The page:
A Thai student trapped in China during the coronavirus outbreak has spoken about her fears of dying of starvation as the city is locked down.
Pasnicha Krutdamrongchai, a student at Wuhan University, begged the Thai government to evacuate its citizens from the city.
‘Right now most students over here don’t have enough food because we didn’t stockpile food in advance due to the sudden shutdown,’ she posted to social media.
‘We can’t go outside to buy food anywhere and supermarkets nearby run out of food.’
Ms Krutdamrongchai said she didn’t know if she would die first from the virus or from starvation.
Pasnicha Krutdamrongchai, a student at Wuhan University in China took to social media on Sunday to beg the Thai government to evacuate people
A Thai student trapped in Wuhan said people are running out of food and doesn’t know whether she will starve to death or die of coronavirus first
Wuhan is now in lockdown with travel both in and out of the city and surrounding areas cancelled.
Ms Krutdamrongchai said she is stressed the Thai government is not doing enough to get its citizens out of China, Coconuts Bangkok reported.
Her friends and classmates from the United States, Japan and Indonesia have all been contacted by their country’s embassies.
Japan rescued its citizens on Tuesday, while South Korea will charter a plane into Wuhan on Thursday.
‘I’m still waiting for help from Thai government. If I continue living here, I don’t know if I’ll starve to death or die of the virus first. I really want to go. I’m waiting with hope,’ she said.
China has confirmed there are now more than 6,000 confirmed cases of coronavirus and 132 deaths.
WHO officials said Wednesday it’s possible that coronavirus could be spread by touching surfaces after infected people have – like railings or medical tools , then touching ones mouth or nose (file)
The virus is believed to have originated late last year in a food market in the Chinese city of Wuhan that was illegally selling wildlife.
Health experts think it may have originated in bats and then passed to humans, possibly via another animal species.
The World Health Organization (WHO) was alerted to several cases of pneumonia in Wuhan at the end of December.
Chinese authorities confirmed they had identified a new virus a week later.
The new virus, identified by scientists as 2019-nCoV, is a coronavirus, a family of viruses that include the common cold and more serious diseases such as Severe Acute Respiratory Syndrome (SARS).
Coronavirus infections have a wide range of symptoms, including fever, cough, shortness of breath, and breathing difficulties.
People wearing facemasks to help stop the spread of a deadly virus which began in the city, wait for medical attention at Wuhan Red Cross Hospital in Wuhan on January 25
It is unclear how deadly the new virus is.
Although severe cases can cause pneumonia and death, there may be many cases of milder disease going undetected.
Many of those who have died had pre-existing medical conditions or were elderly with weakened immune systems.
All but around 70 of the more than 6,000 cases so far identified have been in China, mostly in and around Wuhan.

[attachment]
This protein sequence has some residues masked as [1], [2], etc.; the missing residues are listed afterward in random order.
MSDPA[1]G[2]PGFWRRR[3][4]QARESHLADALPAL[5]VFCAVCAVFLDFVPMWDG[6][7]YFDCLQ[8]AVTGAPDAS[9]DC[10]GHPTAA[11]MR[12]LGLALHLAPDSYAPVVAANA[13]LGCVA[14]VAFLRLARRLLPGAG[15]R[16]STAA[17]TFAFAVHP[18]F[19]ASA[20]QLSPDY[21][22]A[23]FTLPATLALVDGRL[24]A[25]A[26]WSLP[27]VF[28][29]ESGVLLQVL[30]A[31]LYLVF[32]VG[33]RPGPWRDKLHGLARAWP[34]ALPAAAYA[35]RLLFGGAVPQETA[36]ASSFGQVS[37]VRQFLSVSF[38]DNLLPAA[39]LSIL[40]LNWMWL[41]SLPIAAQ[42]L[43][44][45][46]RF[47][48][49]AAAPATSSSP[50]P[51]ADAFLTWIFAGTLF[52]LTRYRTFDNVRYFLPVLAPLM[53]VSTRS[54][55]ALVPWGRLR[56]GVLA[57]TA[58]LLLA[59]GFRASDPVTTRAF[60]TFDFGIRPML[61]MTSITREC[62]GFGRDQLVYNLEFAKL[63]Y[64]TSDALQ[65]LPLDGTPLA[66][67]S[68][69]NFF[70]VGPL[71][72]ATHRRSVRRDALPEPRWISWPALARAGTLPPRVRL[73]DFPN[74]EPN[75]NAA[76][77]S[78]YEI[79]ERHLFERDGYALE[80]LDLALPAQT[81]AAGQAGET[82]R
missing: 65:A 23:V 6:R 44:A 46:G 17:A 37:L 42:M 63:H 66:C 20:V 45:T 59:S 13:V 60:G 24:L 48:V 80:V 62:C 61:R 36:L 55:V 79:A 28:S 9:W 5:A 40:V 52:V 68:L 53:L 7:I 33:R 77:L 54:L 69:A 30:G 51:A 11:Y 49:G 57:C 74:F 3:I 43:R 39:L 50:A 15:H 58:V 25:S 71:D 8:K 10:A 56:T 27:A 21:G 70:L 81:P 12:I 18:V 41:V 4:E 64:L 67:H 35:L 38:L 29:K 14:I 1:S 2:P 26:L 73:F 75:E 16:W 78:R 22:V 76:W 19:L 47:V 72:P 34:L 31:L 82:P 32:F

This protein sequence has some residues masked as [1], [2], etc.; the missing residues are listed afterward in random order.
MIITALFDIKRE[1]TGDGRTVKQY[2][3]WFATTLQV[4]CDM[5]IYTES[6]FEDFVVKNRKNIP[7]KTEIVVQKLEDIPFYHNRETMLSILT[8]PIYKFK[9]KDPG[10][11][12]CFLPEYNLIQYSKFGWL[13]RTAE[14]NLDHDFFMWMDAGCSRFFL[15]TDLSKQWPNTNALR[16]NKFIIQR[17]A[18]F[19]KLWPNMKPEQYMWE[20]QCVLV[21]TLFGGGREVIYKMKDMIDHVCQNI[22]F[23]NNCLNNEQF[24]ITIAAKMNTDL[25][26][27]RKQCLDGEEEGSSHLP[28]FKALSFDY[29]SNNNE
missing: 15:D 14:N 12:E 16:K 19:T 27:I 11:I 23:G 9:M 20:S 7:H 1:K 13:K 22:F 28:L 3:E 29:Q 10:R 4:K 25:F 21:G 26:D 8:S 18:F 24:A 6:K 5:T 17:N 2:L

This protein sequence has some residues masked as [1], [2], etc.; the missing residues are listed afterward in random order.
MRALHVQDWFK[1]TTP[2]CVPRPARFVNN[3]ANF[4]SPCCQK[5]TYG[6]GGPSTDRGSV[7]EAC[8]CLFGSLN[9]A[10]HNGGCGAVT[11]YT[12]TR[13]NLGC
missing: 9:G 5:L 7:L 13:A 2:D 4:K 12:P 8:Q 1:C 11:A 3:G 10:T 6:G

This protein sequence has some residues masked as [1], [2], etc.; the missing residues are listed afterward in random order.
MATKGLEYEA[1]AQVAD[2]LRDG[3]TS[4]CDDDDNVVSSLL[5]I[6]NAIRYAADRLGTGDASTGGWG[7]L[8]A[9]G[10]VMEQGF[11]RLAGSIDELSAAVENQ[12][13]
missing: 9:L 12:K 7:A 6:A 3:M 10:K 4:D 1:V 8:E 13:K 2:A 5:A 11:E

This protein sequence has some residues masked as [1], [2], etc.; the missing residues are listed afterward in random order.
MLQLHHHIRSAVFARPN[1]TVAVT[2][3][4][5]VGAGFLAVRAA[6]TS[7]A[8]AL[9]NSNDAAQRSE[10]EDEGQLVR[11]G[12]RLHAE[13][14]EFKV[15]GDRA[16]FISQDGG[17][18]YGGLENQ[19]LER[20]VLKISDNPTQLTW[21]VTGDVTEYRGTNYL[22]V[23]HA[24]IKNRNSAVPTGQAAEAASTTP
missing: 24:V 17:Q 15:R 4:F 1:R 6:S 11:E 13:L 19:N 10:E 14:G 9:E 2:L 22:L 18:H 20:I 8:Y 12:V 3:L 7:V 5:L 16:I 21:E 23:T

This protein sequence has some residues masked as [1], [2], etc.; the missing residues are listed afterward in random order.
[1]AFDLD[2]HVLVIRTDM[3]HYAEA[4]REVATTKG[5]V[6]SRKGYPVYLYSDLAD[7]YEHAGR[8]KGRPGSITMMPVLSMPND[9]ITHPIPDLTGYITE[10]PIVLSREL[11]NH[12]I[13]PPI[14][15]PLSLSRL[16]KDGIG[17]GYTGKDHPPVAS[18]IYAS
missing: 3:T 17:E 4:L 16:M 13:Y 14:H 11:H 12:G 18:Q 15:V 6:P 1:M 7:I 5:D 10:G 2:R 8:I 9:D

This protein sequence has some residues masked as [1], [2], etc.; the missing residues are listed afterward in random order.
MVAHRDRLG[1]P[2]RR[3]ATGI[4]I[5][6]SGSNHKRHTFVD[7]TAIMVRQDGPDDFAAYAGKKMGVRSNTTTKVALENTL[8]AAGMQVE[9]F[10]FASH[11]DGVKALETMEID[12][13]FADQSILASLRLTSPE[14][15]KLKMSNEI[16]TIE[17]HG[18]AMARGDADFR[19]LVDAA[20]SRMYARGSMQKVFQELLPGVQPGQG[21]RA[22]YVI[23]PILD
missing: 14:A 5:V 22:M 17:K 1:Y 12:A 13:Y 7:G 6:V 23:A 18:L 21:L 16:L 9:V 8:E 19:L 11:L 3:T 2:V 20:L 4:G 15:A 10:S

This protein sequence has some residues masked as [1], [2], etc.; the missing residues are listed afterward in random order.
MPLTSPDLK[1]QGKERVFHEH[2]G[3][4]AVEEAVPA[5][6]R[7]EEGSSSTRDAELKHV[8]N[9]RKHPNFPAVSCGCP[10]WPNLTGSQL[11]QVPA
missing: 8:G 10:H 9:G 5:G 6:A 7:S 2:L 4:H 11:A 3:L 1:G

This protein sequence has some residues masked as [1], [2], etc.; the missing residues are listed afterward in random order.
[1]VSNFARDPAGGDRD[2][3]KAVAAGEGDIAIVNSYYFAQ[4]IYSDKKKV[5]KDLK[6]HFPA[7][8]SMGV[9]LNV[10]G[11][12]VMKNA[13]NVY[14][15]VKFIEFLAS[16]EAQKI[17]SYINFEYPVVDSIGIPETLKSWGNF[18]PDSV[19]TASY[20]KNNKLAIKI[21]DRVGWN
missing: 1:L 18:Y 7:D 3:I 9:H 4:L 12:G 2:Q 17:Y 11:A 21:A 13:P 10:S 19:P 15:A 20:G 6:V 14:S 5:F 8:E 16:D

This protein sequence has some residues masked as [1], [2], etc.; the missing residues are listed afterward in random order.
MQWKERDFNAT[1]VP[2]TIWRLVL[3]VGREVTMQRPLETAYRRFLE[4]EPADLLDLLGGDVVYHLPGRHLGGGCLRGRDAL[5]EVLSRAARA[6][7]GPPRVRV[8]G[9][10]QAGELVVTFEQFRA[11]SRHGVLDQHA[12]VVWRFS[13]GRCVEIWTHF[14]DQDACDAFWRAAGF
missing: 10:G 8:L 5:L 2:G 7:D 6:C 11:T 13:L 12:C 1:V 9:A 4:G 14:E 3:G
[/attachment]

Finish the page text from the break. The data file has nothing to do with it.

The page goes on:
The other countries with confirmed cases include Australia, Cambodia, Canada, France, Germany, Japan, Malaysia, Nepal, Sri Lanka, Singapore, Thailand, South Korea, the UAE, the United States, and Vietnam.
The Chinese government has put Wuhan into virtual quarantine to try and stop the spread of the virus.
A number of foreign governments have advised against non-essential travel to China and have begun flying their citizens out of Wuhan.
Medical staff members wearing protective clothing to help stop the spread of a deadly virus which began in the city, arrive with a patient at the Wuhan Red Cross Hospital in Wuhan
CORONAVIRUS CASES IN AUSTRALIA
NEW SOUTH WALES: 4
Four people in NSW have been diagnosed with coronavirus, including three men and one woman.
- Three men aged 43, 53, and 35 who had recently travelled to China are confirmed to have contracted the disease.
- Two flew in from Wuhan while the other arrived in Sydney from Shenzhen, south China.
- They are being treated in isolation at Westmead Hospital and are in stable condition.
- A 21-year-old woman is identified as the fourth person to test positive for the illness in NSW.
- The woman, a student at UNSW, flew into Sydney International Airport on flight MU749 on January 23 and presented to the emergency department 24 hours later after developing flu-like symptoms.
- She is being treated in isolation at Westmead Hospital.
- A Chinese national aged in his 50s becomes the first confirmed case of the coronavirus in Australia.
- The man flew to Melbourne on China Southern flight CZ321 from Wuhan via Guangzhou on January 19.
- He is now in quarantined isolation at Monash Hospital in Clayton in Melbourne’s east.
- A Victorian man in his 60s is diagnosed with the coronavirus.
- He became unwell on January 23 – two days after returning from the Chinese city of Wuhan, the epicentre of the outbreak.
- The man was confirmed as positive on January 29 and was subsequently seen by doctors at the Monash Medical Centre. He was assessed as being well enough to stay at home.
- Queensland confirms its first case after a 44-year-old Chinese national wass diagnosed with the virus.
- He is being treated at Gold Coast University Hospital.
CHINA: 2, January 30: Two Australians have been confirmed as having the virus in Wuhan itself. Australia has raised the travel alert level to ‘do not travel’ for the city of Wuhan – the epicentre of the outbreak – and for the entire Hubei province.
Chief Medical Officer Brendan Murphy says unless people have contact with someone who is unwell and has come from that part of China, there is no need for current concern.